Saturday, January 22

The main Brazilian newspaper demands the removal of Jair Bolsonaro | Brazil

One of Brazil’s leading conservative newspapers has called for the removal of the country’s president, Jair Bolsonaro, as public outrage over his response to the coronavirus and corruption dragged the right-wing populist’s ratings to an all-time low.

“Jair Bolsonaro is no longer in a position to remain in the presidency”, the State of São Paulo declared on Sunday, as polls showed that for the first time a majority of citizens supported impeachment and considered their leader incapable of governing.

Bolsonaro, a former paratrooper and admirer of Donald Trump, took office in January 2019, using social media to present himself as an anti-system rebel fighting corruption who had come to drain Brazil’s swamp. Critics have long questioned that image, pointing to relentless allegations of low-level corruption and mob ties that have persecuted Bolsonaro’s family.

Anger appears to have spread throughout Brazil’s electorate in recent weeks, largely thanks to the unfolding scandal over alleged corrupt Covid vaccine deals and Bolsonaro’s handling of the Covid-19 outbreak in the country. which has killed more than 530,000 people.

“This is the worst moment for Jair Bolsonaro. He is melting away and the idea that people have of him is melting, ”said Eliane Cantanhêde, a political columnist for the State of São Paulo, who said that a congressional investigation had exposed the president’s“ crude and absurd ”pandemic response. .

Brazilian protest leader determined to overthrow Bolsonaro's 'genocidal' government - video
Brazilian protest leader determined to overthrow Bolsonaro’s ‘genocidal’ government – video

Another important newspaper, the Folha de São Paulo, saying on Saturday that Bolsonaro, who has faced a wave of recent protests, it was suffering “a large-scale image collapse.”

The newspaper’s polling division, Datafolha, said 54% of Brazilians thought they should be indicted, up from 49% in May, and 63% believed they were incapable of governing, down from 58%. Most voters considered their president “dishonest, insincere, incompetent.” unsuspecting, indecisive, authoritarian and dark “, Leaf to the left.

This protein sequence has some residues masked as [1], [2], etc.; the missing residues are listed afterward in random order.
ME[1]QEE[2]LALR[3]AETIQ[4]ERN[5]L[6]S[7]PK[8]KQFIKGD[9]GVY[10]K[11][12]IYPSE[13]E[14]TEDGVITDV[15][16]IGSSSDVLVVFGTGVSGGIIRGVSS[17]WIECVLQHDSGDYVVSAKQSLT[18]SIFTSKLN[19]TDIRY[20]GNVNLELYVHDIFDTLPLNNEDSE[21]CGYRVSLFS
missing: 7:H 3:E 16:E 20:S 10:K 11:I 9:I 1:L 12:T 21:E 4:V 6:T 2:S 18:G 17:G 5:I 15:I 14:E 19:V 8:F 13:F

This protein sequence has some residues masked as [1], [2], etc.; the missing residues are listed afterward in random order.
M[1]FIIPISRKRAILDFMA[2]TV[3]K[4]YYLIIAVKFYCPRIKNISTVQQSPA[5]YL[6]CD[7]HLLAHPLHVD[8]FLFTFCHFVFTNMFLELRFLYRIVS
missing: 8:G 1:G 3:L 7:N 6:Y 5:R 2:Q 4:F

Perhaps most troubling for Bolsonaro was the finding that 59% of voters would not back him under any circumstances in next year’s election, when he hopes to secure a second four-year term.

The Datafolha poll suggests that former left-wing president Luiz Inácio Lula da Silva would defeat Bolsonaro in the 2022 race, with a 20-point gap between the two. “It will be the Brazilian people who free themselves from Bolsonaro,” Lula told The Guardian recently after regaining his political rights.

The growing calls from the right for Bolsonaro’s impeachment appear in part fueled by conservative anguish over Lula’s return. Some on the right who oppose the president believe that the only way to block the left’s path to power is to overthrow Bolsonaro and pit Lula against a less divisive right-wing candidate.

Bolsonaro appears to be feeling the pressure, apparently trying to distract himself from the Covid crisis and corruption allegations with a series of undemocratic outbursts in which he has baselessly questioned the Brazilian voting system.

“Either we have clean elections or we won’t have them,” Bolsonaro declared last week before calling the head of the higher electoral court an idiot.

“Everything is going against Bolsonaro and he is reacting badly,” Cantanhêde said, adding that it was unclear whether his attacks on democracy were “mere ravings” or part of a genuine plot to cling to power with the support of some elements. of the armed forces.

The State of São Paulo, which did not oppose Bolsonaro’s election Despite his long history of undemocratic rhetoric, he savagely attacked this “explicit threat” to Brazilian democracy. He called the president “a spoiled child … tormented by a succession of moral, political, criminal and administrative misfortunes.”

“Threats to our institutions and democracy must stop,” the newspaper said, urging the head of the lower house, Arthur Lira, to initiate an impeachment process, something that analysts believe remains unlikely.

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